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This city’s varied neighbourhoods offer a little bit of everything. Here’s how to know which one is right for you.
The German capital is so sprawling and diverse that it sometimes feels like several cities rolled into one. Whether you’re hoping to indulge in a little retail therapy, dive into the city’s history, or explore its nightlife, there’s a place here for you.
You live on the luxe side and you can’t wait to explore Berlin’s most ambitious art galleries and museums. You want to have it all and don’t mind splurging for a dead-central location.
Where to Stay: With Museum Island and many of the city’s high-profile galleries, Mitte offers unbeatable access to Berlin’s arts scene. It’s also home to the city’s start-up boom and an incredible number of stylish eateries and watering holes.
Your closet is chocablock with the latest looks off the runways. You’re always on the hunt for offerings from biggest fashion houses, as well as one-of-a-kind finds from lesser-known boutique labels.
Where to Stay: The heart of what used to be West Berlin, Charlottenburg boasts a number of historic haunts, as well as some of the best shopping in the city. Stroll down the magnificent boulevard of Kürfurstendamm or splurge on a Berliner-style spree at KaDeWe.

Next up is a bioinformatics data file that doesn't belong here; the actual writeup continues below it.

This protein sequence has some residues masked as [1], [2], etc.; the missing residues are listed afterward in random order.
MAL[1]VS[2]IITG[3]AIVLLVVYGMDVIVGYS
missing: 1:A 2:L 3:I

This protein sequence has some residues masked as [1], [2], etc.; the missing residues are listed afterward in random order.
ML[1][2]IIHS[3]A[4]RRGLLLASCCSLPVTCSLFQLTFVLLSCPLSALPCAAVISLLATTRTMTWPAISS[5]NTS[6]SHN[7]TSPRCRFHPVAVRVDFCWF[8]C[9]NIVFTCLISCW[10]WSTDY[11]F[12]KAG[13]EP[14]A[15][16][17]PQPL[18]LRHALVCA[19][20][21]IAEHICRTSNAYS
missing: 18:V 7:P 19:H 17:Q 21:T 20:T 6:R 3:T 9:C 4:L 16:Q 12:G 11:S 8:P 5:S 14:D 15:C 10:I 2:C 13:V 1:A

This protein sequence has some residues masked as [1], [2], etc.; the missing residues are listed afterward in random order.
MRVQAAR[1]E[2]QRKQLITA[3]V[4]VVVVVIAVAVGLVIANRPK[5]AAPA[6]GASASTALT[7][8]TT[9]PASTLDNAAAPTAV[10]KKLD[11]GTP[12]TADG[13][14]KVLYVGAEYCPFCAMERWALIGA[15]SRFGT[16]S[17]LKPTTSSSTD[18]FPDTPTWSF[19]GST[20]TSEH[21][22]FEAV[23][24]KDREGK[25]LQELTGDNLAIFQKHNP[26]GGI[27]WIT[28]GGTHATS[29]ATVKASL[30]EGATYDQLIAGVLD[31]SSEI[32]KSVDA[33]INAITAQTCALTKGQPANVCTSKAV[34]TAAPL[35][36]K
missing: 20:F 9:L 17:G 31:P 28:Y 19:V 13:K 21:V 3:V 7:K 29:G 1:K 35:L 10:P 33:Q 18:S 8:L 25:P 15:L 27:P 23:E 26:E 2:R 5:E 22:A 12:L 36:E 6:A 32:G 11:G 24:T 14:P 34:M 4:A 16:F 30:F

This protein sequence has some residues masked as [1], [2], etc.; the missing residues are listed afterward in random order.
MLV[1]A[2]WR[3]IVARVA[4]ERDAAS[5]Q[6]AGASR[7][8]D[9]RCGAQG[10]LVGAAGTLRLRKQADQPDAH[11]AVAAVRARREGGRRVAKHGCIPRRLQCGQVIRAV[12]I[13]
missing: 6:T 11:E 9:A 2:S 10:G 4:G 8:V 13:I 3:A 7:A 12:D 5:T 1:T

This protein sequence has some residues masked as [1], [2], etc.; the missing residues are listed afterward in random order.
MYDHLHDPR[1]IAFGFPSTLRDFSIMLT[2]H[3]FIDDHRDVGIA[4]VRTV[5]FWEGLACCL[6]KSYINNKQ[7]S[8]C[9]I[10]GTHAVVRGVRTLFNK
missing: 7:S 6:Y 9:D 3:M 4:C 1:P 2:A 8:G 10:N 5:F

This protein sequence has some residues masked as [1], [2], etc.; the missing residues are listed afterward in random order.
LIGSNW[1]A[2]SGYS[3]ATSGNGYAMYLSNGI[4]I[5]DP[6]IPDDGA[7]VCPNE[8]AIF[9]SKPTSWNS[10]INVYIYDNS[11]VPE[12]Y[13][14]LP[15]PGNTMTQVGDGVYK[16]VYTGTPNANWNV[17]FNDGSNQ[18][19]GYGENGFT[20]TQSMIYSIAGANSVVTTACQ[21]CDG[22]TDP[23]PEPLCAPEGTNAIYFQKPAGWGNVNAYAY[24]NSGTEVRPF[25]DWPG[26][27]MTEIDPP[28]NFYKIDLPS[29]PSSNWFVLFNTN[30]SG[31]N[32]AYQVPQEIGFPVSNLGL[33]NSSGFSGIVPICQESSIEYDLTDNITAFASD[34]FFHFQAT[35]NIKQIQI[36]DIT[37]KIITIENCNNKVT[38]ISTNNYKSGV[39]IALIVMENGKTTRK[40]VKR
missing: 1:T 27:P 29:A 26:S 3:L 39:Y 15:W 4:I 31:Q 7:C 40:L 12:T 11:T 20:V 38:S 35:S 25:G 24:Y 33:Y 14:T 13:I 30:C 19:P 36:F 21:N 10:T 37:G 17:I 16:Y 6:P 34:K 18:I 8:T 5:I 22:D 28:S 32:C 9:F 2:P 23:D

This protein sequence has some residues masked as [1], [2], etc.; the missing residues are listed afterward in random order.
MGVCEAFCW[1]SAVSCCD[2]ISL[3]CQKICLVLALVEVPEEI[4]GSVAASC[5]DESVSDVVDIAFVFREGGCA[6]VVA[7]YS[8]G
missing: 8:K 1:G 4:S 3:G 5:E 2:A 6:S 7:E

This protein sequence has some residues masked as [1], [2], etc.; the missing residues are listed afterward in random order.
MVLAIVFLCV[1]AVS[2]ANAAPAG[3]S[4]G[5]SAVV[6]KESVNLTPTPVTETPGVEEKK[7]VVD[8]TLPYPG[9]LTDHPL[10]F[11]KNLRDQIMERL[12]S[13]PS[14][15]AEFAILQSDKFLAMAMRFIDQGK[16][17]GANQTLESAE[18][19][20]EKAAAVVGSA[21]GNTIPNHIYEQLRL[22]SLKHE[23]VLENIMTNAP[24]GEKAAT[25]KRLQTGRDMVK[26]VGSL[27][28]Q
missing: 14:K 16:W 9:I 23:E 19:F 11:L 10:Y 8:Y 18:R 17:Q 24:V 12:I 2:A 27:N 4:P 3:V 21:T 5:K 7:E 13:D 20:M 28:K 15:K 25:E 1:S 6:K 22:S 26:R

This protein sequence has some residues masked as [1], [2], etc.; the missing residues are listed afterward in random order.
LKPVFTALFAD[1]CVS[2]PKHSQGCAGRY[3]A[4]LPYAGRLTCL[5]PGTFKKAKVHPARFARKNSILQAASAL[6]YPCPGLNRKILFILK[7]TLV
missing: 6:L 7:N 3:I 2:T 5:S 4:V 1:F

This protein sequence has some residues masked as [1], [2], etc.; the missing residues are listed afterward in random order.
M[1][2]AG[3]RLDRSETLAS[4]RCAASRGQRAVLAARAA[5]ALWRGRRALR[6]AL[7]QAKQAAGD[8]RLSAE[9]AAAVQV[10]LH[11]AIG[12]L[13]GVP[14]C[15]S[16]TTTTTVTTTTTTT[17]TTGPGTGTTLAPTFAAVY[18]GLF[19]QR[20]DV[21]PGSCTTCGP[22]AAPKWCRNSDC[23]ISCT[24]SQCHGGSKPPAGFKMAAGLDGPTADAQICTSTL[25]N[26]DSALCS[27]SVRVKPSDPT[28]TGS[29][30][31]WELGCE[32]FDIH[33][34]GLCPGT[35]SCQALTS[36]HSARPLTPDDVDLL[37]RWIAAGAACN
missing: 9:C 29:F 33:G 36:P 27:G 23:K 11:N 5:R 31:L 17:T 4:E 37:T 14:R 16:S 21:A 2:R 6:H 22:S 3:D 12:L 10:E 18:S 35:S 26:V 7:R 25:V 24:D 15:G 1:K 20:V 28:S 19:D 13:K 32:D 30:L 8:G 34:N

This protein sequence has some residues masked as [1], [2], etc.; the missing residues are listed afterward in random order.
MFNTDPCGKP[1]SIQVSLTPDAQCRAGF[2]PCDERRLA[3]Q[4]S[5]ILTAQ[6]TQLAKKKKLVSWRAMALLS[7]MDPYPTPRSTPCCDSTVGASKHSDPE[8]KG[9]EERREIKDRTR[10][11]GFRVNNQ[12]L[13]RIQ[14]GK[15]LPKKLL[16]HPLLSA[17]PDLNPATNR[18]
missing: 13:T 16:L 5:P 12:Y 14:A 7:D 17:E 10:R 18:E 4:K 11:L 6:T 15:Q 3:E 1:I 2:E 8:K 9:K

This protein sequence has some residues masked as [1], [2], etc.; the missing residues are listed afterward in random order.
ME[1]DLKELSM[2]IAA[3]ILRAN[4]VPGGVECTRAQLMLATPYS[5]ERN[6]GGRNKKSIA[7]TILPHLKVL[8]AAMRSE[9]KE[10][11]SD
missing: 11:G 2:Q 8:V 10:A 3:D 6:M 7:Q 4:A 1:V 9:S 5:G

As much as you like to reminisce about your wilder youth, these days you like your creature comforts, mostly in the form of fabulous restaurants and craft cocktail bars. Your interests are diverse and during your stay you want to tap into the city’s high culture and history while still feeling connected to the urban pulse.
Where to Stay: Long gone are the days when “gritty” was an appropriate adjective to describe Kreuzberg. Still, it remains one of Berlin’s most compelling districts, with neighbourhoods ranging from chic Bergmannkiez and Graefekiez to the funkier Wrangelkiez.
You’ve come to Berlin with a tiny suitcase and a singular mission: to dance your way through every techno club possible. Rowdy crowds don’t bother you—in fact, you’re most likely to be found in the middle of them—and proximity to nightlife behemoths like Berghain is paramount.
Where to Stay: Though it shares some nocturnal ground with its neighbour Kreuzberg, Friedrichshain is the decidedly more raucous of the two. These streets may be a bit rougher around the edges, but for the right sort of traveller, the energy is infectious.
All of your clothes are vintage finds from thrift stores and your Spotify is littered with bands yet to hit the mainstream. You’d like to check out some under-the-radar art spaces and your idea of a perfect night out ends in a candlelit speakeasy.
Where to Stay: Neukölln may no longer be an undiscovered gem, but this vibrant enclave remains the place to lounge about in stylishly grungy cafes and bars. Don’t let the disheveled appearance fool you: some of the city’s best food and most intriguing haunts can be found here.
You’re nostalgic for the real Berlin, the bohemian wild land populated by artists and musicians living in half-furnished warehouses for next to nothing. You weren’t there in the early 1990s, but you hear it was the bomb and you’re more into seeking out that sense of authenticity than staying with the rest of the tourists.
Where to Stay: Although it’s close to Mitte and fairly centrally located, Wedding never quite exploded in popularity in the same way neighbouring districts did. These days, you’ll find a number of more upmarket bars and restaurants around, but the area still offers a glimpse of the old Berlin.